Okay, so here are the themers, in which some of the letters appear to abruptly end or begin out of nowhere. These are indicated by white letters CIRCLED IN RED  in the text that follows.*  Answers with these circles are connected to other answers on the grid in temporal order, i.e. the order in which they will occur, or have occurred in historical time:

In the not too distant future:

7A 22-Across captain: KIRK.  Obviously a clue to the unfinished answer at 22A ...
22A Classic sci-fi name: STARSHIP  🅔  Where is this taking us?  To 56A via a 38A?
56A -: 🅝TERPRISE  The clue "-" indicates that this answer continues from a previous clue, but there is no indication of which one.
The preceding three clues are all related to the voyages of the STARSHIP 🅔🅝TERPRISE which will begin when she is commissioned in 2245, in the EARTH's near future.  She will first be captained by Robert April, then by Christopher Pike, and finally will be turned over to James Tiberius KIRK.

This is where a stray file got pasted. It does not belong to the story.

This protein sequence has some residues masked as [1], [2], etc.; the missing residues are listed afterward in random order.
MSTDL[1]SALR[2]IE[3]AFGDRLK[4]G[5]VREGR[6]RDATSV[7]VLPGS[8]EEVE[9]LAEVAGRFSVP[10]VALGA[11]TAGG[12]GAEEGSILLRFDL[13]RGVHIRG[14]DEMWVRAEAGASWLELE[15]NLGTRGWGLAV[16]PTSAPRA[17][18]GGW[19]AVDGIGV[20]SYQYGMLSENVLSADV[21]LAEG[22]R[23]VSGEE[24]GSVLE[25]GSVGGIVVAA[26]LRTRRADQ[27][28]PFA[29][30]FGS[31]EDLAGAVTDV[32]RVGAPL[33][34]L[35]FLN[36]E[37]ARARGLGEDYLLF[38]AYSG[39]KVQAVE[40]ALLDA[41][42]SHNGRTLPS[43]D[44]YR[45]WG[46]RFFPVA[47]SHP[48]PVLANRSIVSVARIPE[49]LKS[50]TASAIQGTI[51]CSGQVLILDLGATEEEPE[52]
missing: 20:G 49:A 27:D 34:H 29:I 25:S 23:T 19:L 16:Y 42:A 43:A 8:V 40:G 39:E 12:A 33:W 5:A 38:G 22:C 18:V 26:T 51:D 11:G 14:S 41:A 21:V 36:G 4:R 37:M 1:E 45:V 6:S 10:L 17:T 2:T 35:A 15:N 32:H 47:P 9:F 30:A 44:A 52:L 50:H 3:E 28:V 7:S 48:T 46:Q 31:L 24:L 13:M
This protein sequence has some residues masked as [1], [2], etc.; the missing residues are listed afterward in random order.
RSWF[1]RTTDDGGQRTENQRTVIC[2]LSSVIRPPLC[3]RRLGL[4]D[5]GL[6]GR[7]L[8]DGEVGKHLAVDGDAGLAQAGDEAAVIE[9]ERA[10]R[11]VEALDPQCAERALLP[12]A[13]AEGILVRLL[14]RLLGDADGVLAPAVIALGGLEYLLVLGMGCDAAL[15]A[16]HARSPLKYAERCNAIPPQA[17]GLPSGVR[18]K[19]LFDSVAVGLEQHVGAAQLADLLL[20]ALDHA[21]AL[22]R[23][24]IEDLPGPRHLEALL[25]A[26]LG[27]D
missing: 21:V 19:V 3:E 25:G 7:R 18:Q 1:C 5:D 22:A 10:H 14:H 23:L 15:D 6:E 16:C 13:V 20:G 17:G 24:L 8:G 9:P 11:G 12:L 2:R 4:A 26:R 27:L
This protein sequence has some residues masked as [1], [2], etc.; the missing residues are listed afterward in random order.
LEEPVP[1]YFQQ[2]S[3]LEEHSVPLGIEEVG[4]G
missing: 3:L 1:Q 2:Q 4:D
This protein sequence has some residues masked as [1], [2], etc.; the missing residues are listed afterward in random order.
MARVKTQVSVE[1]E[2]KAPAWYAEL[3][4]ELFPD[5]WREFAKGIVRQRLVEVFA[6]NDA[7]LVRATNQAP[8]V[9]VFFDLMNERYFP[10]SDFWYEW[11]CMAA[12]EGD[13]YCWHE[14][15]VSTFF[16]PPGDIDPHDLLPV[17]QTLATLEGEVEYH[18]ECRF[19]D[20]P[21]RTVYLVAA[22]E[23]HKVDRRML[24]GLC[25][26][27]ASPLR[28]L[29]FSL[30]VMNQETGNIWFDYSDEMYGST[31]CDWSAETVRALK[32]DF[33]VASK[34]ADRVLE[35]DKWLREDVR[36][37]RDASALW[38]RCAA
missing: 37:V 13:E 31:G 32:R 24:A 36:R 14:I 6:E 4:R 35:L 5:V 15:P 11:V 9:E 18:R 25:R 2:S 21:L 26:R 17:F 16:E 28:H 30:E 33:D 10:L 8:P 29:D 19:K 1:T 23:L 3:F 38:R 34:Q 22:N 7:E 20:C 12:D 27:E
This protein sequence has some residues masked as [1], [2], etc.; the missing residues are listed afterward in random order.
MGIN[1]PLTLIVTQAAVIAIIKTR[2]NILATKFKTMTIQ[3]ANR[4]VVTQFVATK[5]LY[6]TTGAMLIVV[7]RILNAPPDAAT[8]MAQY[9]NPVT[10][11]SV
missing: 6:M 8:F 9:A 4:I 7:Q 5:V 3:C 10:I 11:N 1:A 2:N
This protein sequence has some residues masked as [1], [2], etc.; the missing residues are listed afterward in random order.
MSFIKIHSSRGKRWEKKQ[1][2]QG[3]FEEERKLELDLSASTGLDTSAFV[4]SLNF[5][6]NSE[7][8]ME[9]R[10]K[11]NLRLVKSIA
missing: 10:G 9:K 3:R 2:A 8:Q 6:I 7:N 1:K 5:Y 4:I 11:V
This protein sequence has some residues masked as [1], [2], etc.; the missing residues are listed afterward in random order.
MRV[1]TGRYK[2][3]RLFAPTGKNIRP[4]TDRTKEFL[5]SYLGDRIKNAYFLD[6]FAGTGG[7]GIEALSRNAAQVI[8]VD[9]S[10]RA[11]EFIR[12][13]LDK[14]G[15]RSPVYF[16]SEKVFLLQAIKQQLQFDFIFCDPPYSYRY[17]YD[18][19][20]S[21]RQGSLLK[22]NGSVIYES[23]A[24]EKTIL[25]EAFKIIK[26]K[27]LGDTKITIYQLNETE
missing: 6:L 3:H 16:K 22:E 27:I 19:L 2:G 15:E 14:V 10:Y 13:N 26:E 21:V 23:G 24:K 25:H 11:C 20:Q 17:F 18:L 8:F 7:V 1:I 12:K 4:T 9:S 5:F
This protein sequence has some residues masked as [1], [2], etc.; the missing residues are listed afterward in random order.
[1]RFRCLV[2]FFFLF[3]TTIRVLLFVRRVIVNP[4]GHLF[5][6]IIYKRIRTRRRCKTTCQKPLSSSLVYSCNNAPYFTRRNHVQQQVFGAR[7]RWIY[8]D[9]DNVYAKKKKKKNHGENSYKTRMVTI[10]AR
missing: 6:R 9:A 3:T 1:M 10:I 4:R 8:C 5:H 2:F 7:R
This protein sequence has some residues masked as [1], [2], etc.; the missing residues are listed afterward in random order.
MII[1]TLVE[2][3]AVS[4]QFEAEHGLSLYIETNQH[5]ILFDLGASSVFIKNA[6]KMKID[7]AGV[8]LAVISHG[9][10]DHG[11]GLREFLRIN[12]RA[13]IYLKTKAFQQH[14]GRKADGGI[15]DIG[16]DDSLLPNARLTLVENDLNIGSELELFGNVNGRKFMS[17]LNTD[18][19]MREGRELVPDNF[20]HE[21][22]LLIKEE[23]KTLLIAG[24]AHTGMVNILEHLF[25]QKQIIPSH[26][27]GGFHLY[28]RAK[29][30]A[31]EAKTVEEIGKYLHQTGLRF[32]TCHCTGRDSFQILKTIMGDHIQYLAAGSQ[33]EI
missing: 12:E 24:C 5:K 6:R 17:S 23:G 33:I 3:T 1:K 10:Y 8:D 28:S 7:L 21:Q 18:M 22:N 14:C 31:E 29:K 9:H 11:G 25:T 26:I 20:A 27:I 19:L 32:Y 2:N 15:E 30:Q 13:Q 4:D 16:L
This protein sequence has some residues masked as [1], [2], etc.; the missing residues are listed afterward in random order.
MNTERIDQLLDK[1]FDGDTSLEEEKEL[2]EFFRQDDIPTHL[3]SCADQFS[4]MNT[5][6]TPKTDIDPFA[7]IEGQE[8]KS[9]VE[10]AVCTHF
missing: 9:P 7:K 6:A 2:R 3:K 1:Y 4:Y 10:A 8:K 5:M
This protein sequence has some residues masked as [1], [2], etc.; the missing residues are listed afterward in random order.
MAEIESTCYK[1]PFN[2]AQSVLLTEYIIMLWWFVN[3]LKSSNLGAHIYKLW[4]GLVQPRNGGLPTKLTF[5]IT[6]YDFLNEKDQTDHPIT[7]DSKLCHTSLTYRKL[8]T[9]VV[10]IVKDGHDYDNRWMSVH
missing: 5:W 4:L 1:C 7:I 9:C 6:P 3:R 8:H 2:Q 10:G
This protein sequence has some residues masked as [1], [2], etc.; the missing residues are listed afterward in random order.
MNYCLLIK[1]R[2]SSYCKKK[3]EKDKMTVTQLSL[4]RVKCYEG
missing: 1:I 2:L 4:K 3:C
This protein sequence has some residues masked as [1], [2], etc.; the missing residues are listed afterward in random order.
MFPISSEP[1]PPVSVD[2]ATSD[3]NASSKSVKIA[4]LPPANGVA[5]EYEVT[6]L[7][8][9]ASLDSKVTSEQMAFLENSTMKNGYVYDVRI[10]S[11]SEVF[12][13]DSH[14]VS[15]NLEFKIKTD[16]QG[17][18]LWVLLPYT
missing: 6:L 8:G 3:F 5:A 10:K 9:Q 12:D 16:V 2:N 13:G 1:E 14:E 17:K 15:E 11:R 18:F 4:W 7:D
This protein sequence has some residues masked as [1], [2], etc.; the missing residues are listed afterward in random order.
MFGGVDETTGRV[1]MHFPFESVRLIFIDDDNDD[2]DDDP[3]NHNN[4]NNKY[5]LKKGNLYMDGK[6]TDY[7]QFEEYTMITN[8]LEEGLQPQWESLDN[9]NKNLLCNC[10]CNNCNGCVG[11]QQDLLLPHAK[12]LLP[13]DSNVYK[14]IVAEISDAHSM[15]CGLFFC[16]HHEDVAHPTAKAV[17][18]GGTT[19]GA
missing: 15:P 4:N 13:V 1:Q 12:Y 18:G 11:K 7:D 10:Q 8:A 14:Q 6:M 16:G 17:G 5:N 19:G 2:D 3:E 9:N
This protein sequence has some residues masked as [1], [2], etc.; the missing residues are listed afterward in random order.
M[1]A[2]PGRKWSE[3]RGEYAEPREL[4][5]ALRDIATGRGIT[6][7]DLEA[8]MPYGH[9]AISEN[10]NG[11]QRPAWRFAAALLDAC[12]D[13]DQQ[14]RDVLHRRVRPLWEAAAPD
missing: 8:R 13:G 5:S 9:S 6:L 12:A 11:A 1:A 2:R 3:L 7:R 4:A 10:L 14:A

And "A long long, time ago in a galaxy far, far away​...."

71A. 18-Across captain: SOLO.  Obviously a clue to the unfinished answer at 18A ...
18A Classic sci-fi name: MILLENN🅘  Where is this taking us? To 62A  via a 38A?
62A. -: 🅤M FALCON.   The clue "-" again indicates that this answer continues from a previous clue, but there is no indication of which one.
The preceding three clues are related to the voyages of the MILLENN🅘🅤M FALCON,  captained a long, long time ago by that irascible STAR WARS rogue HANS SOLO and his wookie companion CHEWBACCA

And the reveal, dead center in our puzzle universe, tells us the real meaning for the "circles"

38A. Theoretical shortcuts ... or what the four circles in this puzzle represent: WORM HOLES